‘On one level the exhibition subverts the popular conception that the most laudable objective of the craft object lies in its combination of beauty and utility, thus fulfilling the role of enriching our everyday lives.’[13]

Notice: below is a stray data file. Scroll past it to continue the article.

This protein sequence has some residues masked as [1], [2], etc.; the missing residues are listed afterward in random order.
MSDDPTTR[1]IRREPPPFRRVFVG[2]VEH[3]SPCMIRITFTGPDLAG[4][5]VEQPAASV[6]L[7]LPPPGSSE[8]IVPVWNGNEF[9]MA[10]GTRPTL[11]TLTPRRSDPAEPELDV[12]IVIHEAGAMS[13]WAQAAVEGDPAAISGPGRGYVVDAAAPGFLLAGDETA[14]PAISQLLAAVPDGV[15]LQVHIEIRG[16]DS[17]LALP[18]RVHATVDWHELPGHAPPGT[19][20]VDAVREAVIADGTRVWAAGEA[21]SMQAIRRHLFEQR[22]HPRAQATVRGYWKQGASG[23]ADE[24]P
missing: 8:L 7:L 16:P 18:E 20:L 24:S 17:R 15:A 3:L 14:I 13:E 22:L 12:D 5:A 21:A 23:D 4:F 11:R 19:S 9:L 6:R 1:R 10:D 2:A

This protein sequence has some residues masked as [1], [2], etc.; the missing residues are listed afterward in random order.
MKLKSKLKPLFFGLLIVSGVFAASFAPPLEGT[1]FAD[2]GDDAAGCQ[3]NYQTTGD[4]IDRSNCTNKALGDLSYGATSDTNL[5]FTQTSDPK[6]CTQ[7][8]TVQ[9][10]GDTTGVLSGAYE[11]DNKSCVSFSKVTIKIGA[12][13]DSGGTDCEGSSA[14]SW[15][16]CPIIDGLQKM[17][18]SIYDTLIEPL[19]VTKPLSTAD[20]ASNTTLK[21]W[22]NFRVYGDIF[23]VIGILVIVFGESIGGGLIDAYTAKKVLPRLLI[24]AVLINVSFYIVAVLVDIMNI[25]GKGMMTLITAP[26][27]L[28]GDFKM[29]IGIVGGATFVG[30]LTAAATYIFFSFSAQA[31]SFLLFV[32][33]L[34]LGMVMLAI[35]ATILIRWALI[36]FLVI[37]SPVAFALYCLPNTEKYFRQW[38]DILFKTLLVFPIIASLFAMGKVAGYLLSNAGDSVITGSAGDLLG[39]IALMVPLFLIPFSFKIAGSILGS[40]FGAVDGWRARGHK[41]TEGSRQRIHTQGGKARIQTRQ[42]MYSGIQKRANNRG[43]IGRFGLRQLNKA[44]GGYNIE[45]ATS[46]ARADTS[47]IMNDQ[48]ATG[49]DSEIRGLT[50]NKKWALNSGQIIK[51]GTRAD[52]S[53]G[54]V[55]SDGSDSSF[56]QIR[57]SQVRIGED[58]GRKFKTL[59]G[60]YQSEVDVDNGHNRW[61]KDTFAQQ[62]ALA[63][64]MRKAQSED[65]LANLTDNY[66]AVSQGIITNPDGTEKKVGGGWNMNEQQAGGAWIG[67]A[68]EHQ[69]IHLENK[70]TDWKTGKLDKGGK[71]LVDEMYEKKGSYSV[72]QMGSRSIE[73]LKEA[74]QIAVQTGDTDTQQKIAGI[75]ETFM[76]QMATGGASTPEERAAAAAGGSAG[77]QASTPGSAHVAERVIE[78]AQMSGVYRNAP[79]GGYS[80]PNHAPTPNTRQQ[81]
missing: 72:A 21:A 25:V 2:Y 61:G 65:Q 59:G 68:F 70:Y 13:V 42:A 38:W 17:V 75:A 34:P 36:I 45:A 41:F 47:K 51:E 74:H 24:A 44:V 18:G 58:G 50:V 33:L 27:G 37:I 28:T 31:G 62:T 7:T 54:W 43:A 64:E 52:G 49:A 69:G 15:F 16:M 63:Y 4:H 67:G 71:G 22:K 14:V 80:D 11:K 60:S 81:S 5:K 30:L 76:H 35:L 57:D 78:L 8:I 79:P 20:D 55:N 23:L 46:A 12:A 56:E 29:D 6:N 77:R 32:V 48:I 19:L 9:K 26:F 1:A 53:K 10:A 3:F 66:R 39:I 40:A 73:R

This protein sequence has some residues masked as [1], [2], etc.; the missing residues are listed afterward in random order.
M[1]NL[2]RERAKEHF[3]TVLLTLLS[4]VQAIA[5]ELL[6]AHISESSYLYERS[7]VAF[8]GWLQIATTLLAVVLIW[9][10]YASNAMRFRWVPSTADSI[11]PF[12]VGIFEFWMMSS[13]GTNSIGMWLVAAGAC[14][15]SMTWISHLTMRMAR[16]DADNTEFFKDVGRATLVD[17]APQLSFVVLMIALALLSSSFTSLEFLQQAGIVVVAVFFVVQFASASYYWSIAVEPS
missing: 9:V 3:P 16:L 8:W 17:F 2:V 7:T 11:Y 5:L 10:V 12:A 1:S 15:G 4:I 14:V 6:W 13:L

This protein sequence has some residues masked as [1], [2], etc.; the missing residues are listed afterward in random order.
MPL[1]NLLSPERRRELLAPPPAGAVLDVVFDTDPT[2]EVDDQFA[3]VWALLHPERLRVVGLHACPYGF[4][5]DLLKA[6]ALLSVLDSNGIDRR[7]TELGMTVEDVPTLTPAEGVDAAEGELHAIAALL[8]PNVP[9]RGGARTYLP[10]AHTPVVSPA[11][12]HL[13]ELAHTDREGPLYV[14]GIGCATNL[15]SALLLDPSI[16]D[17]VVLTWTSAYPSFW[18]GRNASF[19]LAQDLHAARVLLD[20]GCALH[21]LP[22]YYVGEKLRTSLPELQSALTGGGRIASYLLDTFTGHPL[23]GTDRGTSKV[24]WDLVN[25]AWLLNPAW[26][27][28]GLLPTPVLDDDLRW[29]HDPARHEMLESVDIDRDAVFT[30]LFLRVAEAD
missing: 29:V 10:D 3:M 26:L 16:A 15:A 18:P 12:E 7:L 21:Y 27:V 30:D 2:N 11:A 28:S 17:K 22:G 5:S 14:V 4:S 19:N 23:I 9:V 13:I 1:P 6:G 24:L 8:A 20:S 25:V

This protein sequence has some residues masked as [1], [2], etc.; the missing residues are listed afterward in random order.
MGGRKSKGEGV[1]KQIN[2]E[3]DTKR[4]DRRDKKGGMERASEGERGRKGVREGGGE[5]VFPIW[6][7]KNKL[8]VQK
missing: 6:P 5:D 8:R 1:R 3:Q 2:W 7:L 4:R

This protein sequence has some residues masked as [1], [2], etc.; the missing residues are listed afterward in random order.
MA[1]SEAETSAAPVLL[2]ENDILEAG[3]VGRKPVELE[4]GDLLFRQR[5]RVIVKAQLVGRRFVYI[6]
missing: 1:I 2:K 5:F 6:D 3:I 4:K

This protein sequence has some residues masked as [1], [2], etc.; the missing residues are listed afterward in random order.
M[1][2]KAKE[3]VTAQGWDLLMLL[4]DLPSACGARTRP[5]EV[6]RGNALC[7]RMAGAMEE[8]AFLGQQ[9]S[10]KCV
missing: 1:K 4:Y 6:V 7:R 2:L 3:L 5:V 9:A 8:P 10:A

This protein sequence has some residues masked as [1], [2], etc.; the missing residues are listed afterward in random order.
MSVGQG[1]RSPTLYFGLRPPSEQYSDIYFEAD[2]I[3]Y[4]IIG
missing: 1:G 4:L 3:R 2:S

However, whilst the low status of the crafts in relation to that of fine art has been much debated, this ‘popular conception’ was grounded in craft discourse and had been perpetuated through the writing of figures such as Bernard Leach and Peter Dormer.[14] Indeed, artists had been exploring the surreal connotations of familiar objects for almost a century. Instead, the exhibition demonstrated that craft practitioners could, similarly, shift the frame of reference through which their works were read by attending to their discursive qualities. In doing so it spotlighted the restrictive purview of interpretative techniques that focused on medium, technique and aesthetics.